On Sunday, February 28, 1993, the United States Bureau of Alcohol, Tobacco and Firearms (ATF) attempted to execute a search warrant at the property of the religious group Branch Davidians in Elk, Texas, nine miles east-northeast of Waco. The ATF was accompanied by members of the media. Fifty days later, on April 19, the siege ended.
Just after AFT attempted to serve the warrant, a gun battle erupted. Four agents and six Branch Davidian members were killed. The Federal Bureau of Investigation initiated the actual siege.
When a second assault was launched on April 19, fire engulfed the Mount Carmel Center. Seventy-six men, women and children, including leader David Koresh, died in the fire.
The initial warrant was part of an an investigation into illegal posession of firearms and explosives by the Branch Davidians. Evidence also suggested that Koreshhad fathered more than 12 children by several “wives” who were as young as 12 or 13.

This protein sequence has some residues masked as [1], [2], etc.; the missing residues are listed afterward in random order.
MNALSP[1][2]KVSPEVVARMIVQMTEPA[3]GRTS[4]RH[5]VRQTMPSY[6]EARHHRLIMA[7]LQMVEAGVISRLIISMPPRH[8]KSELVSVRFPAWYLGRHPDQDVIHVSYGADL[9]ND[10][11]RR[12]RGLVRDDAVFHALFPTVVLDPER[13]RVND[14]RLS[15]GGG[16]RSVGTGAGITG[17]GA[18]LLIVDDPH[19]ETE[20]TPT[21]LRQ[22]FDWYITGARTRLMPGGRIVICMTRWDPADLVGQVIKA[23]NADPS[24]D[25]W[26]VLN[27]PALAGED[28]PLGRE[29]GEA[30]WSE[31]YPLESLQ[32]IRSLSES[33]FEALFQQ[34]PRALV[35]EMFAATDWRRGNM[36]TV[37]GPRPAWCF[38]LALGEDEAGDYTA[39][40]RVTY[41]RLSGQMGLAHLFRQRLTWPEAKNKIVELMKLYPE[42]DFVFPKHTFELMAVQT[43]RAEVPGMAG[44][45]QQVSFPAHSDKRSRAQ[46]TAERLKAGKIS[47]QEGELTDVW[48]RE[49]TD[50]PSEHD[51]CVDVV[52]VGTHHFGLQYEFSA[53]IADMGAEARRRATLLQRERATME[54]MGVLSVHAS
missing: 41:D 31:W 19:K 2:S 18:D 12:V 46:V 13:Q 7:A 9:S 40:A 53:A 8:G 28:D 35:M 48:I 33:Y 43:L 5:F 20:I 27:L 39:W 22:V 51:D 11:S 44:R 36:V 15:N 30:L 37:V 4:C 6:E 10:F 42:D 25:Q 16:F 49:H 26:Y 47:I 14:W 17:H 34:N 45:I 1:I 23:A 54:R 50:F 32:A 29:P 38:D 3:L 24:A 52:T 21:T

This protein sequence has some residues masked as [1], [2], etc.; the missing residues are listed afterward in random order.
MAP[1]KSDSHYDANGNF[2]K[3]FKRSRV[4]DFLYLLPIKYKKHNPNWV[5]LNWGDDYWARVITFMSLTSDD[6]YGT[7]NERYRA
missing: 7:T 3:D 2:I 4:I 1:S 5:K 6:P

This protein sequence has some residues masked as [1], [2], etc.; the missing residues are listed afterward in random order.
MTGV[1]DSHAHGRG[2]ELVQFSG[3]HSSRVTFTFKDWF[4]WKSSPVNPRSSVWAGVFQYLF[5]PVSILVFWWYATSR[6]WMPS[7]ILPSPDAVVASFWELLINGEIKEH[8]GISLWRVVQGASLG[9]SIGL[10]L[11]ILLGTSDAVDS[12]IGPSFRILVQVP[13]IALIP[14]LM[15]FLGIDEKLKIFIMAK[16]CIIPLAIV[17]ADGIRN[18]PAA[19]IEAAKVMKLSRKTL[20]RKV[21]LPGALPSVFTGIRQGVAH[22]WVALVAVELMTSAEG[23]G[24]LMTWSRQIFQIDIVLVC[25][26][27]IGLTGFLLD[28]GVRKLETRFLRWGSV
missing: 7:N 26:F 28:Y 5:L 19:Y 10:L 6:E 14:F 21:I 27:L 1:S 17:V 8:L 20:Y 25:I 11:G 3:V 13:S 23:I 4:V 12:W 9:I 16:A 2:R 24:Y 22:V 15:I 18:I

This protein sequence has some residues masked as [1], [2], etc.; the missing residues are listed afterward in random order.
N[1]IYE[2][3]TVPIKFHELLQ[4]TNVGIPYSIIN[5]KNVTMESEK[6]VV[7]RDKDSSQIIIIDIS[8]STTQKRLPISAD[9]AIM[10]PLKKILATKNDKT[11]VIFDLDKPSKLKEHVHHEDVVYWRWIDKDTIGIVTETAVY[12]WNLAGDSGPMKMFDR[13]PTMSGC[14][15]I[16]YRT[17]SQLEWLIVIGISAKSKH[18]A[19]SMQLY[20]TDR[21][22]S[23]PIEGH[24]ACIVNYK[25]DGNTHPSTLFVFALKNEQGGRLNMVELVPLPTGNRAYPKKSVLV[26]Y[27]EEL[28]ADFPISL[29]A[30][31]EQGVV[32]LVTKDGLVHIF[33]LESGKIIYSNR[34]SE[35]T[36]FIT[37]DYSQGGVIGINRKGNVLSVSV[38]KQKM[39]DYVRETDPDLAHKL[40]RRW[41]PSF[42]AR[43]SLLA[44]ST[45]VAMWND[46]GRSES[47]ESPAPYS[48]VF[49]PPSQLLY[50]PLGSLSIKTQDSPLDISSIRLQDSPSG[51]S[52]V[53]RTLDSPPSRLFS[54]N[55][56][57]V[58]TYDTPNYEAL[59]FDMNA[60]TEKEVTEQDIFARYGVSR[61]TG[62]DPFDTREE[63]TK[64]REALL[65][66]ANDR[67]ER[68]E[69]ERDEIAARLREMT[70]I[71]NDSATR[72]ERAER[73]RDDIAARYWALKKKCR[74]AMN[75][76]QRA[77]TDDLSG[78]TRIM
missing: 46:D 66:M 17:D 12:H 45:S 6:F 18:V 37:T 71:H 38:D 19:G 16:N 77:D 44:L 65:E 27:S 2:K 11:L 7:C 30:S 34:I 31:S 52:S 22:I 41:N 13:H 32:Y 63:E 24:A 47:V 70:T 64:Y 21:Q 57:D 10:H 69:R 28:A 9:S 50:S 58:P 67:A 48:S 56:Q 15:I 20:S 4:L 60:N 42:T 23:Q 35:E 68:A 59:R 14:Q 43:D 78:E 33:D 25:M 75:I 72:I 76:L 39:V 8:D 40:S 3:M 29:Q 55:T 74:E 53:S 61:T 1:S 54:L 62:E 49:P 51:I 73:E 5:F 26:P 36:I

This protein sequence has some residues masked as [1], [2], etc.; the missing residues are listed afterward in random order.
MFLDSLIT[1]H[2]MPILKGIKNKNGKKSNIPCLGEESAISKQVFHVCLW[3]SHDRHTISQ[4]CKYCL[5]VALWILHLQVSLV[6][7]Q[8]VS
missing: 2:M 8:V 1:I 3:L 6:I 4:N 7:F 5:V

The raid was seen as a disaster in terms of federal law enforcement and led to many changes within the ATF.
U.S. Attorney General Janet Reno said in a statement before The Crime Subcommittee of the House Judiciary Committee and the National Security International Affairs and Criminal Justice Subcommittee of the House Government Reform and Oversight Committee, “this was the hardest decision I have ever had to make, probably one of the hardest decisions that anybody could have to make. It will live with me for the rest of my life. I’m accountable for it.”
Send me to India (seriously).